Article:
Something true about business and life is the power law. If you think back to the various undertakings you’ve begun in life, you might find there were a lot of false starts and weak fizzles. Maybe that budget you were trying to stick to somehow didn’t survive the first three-day weekend that came along. Or perhaps that goal to start law school next year never really materialized.
These are things you didn’t do, but what about the things that you do execute on? Instead of law school, maybe you continue to be an above-average police officer. From that, you can safely infer that your past efforts around becoming good police are producing an outsized impact on your life – compared to say, those two months you studied for the LSAT.
Some call this the Pareto principle – the “80-20” rule – but statistics has a name for it too: the power law.
We intuitively grasp this concept when we name it the 80-20 rule, and the idea is basically the same. There are also enough naturally-occurring examples to give the power law a certain magistracy that hints at a deeper truth. But more immediately, isn’t it funny that so much of the advice we hear in business and investing contradict this straightforward thought?
It is a truth universally accepted that in investing you must diversify. Don’t keep all your eggs in one basket. Following that belief, you park some money in AT&T, some in Google, a bit more in Tesla, and maybe even a little in Phillip Morris International (though you probably don’t brag about that last one at cocktail parties).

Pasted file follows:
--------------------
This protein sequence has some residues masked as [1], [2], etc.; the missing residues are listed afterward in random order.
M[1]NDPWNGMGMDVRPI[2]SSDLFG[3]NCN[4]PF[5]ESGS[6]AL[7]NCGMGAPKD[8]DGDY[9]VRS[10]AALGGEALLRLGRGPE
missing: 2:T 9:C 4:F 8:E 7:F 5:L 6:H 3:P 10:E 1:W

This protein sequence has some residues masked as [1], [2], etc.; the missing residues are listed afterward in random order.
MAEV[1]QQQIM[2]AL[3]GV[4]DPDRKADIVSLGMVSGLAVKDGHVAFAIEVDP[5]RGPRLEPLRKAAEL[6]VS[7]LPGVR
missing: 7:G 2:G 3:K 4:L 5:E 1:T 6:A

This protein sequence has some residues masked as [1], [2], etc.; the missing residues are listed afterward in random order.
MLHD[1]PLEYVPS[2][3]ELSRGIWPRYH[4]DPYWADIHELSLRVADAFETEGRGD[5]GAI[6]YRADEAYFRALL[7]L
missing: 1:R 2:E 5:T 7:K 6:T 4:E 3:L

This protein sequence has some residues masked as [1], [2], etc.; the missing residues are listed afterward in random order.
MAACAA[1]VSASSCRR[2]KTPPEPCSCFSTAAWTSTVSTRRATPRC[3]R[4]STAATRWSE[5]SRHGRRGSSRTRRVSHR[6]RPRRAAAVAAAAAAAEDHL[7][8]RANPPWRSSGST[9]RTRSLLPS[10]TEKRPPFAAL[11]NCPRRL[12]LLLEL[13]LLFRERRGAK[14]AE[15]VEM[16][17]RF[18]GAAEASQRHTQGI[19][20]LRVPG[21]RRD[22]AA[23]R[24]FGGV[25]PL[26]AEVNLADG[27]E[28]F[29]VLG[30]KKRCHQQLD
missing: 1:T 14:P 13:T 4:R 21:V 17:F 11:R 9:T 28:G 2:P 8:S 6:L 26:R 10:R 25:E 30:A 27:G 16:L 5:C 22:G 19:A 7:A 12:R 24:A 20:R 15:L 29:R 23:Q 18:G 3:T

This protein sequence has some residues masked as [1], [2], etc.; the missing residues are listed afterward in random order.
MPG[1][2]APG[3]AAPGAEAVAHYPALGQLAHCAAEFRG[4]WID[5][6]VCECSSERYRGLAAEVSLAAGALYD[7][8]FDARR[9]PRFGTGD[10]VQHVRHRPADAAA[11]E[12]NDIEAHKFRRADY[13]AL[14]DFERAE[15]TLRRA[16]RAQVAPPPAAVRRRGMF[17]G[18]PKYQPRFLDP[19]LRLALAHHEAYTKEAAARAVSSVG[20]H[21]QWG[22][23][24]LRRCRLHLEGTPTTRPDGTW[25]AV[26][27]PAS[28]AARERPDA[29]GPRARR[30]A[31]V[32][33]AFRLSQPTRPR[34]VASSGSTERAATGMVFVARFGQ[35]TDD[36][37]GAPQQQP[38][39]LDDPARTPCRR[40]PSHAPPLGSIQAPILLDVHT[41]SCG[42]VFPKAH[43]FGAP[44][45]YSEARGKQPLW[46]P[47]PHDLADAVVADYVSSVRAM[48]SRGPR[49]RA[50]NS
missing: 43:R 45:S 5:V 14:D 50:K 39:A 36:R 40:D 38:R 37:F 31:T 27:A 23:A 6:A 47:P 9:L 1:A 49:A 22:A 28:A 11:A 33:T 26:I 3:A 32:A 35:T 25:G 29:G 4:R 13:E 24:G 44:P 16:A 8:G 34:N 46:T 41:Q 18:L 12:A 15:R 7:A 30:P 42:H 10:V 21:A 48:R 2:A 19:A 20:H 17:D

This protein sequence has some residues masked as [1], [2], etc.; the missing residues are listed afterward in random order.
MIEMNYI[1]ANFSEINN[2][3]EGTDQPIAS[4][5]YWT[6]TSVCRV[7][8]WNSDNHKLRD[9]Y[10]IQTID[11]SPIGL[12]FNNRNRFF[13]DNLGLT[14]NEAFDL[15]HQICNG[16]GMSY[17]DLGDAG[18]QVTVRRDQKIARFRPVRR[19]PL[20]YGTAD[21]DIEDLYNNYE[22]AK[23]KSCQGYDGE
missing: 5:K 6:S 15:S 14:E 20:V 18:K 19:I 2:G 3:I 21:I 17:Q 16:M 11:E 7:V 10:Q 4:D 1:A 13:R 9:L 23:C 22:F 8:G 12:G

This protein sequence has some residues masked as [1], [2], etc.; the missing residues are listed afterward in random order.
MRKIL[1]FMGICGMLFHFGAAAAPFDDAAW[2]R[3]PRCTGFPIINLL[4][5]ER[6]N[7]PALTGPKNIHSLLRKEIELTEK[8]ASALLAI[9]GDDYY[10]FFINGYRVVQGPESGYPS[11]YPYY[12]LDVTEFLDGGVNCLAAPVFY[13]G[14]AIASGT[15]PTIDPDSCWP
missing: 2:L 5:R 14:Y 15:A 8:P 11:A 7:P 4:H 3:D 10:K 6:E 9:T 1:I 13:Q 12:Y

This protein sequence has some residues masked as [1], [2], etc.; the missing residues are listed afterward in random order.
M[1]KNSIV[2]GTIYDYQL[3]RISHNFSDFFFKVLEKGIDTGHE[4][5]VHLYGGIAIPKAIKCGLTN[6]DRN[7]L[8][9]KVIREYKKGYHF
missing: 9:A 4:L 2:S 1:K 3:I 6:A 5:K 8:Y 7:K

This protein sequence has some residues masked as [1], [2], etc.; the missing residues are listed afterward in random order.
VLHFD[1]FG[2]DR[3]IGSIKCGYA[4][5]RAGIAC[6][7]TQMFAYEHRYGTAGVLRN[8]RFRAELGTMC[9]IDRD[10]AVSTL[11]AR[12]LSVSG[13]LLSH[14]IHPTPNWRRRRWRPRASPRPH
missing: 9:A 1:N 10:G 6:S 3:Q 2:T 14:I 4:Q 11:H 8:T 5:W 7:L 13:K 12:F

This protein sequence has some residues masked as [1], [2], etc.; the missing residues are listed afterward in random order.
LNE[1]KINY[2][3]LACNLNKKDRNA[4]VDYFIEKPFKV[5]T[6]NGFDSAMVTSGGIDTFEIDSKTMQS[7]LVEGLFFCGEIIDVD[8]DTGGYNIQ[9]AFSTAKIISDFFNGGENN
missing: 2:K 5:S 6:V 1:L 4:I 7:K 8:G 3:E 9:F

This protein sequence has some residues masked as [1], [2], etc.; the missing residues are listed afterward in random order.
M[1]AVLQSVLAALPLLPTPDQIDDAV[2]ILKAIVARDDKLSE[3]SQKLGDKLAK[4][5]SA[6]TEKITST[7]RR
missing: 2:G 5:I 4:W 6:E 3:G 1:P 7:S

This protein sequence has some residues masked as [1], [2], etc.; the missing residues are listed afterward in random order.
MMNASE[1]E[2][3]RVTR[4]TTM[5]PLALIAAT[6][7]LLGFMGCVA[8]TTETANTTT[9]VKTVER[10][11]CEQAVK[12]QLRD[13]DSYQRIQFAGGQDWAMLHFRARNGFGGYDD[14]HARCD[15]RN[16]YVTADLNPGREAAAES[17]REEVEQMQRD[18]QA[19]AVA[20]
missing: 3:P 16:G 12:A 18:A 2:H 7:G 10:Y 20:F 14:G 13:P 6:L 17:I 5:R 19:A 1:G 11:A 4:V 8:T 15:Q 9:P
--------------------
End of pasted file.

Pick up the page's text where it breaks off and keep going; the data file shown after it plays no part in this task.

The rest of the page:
The idea underlying all this is that if Google suddenly experiences some turn of fortune and tanks, you still have AT&T and the others humming along and making you money. Statistically though, this may give you only decent returns – sadly you’ll never retire off this milquetoast approach. If that is your goal, you need to seek grand slams, not singles and doubles.
For example, in 1998, would you rather invest $250K equally across the top ten biggest companies of the year (including General Motors, Ford, IBM, and Chrysler), or would you want to plow that into a nascent company called Google? Jeff Bezos decided to do the latter, and when Google went public in 2004, that $250K investment resulted in a return of over $280 million!
The power law has interesting repercussions for not only investing but for life in general. Maybe by forcing it to the front of our thoughts, we can harness what that means.